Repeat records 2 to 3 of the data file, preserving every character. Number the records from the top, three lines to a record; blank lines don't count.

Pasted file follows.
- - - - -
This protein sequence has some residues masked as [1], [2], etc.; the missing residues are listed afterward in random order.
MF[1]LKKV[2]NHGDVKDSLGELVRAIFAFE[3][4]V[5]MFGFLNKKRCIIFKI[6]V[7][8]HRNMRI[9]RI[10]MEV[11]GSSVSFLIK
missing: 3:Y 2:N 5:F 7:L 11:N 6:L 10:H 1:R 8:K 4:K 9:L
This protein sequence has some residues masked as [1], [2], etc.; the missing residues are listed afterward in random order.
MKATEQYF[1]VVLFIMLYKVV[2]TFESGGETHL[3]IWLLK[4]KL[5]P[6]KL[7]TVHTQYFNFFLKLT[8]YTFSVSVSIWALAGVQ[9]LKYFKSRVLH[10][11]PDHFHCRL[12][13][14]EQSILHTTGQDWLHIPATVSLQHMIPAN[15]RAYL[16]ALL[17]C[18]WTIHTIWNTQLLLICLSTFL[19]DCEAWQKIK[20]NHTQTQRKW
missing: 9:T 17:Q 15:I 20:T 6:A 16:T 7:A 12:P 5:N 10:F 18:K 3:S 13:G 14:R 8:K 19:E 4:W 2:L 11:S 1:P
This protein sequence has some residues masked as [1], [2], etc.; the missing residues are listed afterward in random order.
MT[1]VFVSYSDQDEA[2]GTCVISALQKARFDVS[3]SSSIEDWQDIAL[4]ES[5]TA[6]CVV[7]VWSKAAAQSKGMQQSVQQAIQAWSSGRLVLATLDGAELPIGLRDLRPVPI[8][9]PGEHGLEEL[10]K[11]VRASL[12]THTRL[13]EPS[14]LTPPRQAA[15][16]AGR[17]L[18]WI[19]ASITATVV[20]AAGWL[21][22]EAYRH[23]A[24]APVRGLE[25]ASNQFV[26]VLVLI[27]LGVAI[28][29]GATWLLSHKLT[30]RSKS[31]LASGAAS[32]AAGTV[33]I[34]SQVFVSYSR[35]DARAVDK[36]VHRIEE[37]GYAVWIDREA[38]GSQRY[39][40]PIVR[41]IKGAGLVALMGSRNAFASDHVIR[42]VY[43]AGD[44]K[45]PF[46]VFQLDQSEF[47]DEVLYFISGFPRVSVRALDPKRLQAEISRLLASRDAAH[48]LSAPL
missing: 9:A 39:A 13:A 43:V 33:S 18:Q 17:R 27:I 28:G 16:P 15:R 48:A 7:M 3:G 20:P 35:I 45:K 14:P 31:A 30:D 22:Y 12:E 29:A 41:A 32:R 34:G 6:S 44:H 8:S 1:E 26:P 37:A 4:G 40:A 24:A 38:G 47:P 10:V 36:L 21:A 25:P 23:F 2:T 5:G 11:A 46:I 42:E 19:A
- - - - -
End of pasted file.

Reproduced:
This protein sequence has some residues masked as [1], [2], etc.; the missing residues are listed afterward in random order.
MKATEQYF[1]VVLFIMLYKVV[2]TFESGGETHL[3]IWLLK[4]KL[5]P[6]KL[7]TVHTQYFNFFLKLT[8]YTFSVSVSIWALAGVQ[9]LKYFKSRVLH[10][11]PDHFHCRL[12][13][14]EQSILHTTGQDWLHIPATVSLQHMIPAN[15]RAYL[16]ALL[17]C[18]WTIHTIWNTQLLLICLSTFL[19]DCEAWQKIK[20]NHTQTQRKW
missing: 9:T 17:Q 15:I 20:T 6:A 16:T 7:A 12:P 5:N 10:F 18:K 3:S 13:G 14:R 8:K 19:E 4:W 2:L 11:S 1:P
This protein sequence has some residues masked as [1], [2], etc.; the missing residues are listed afterward in random order.
MT[1]VFVSYSDQDEA[2]GTCVISALQKARFDVS[3]SSSIEDWQDIAL[4]ES[5]TA[6]CVV[7]VWSKAAAQSKGMQQSVQQAIQAWSSGRLVLATLDGAELPIGLRDLRPVPI[8][9]PGEHGLEEL[10]K[11]VRASL[12]THTRL[13]EPS[14]LTPPRQAA[15][16]AGR[17]L[18]WI[19]ASITATVV[20]AAGWL[21][22]EAYRH[23]A[24]APVRGLE[25]ASNQFV[26]VLVLI[27]LGVAI[28][29]GATWLLSHKLT[30]RSKS[31]LASGAAS[32]AAGTV[33]I[34]SQVFVSYSR[35]DARAVDK[36]VHRIEE[37]GYAVWIDREA[38]GSQRY[39][40]PIVR[41]IKGAGLVALMGSRNAFASDHVIR[42]VY[43]AGD[44]K[45]PF[46]VFQLDQSEF[47]DEVLYFISGFPRVSVRALDPKRLQAEISRLLASRDAAH[48]LSAPL
missing: 9:A 39:A 13:A 43:V 33:S 18:Q 17:R 27:I 28:G 16:P 15:R 48:A 7:M 3:G 20:P 35:I 45:K 14:P 31:A 30:D 22:Y 12:E 29:A 41:A 32:R 34:G 6:S 44:H 8:S 1:E 26:P 37:A 4:G 40:A 24:A 38:G 47:P 10:V 36:L 21:A 25:P 23:F 2:T 5:G 11:A 46:I 42:E 19:A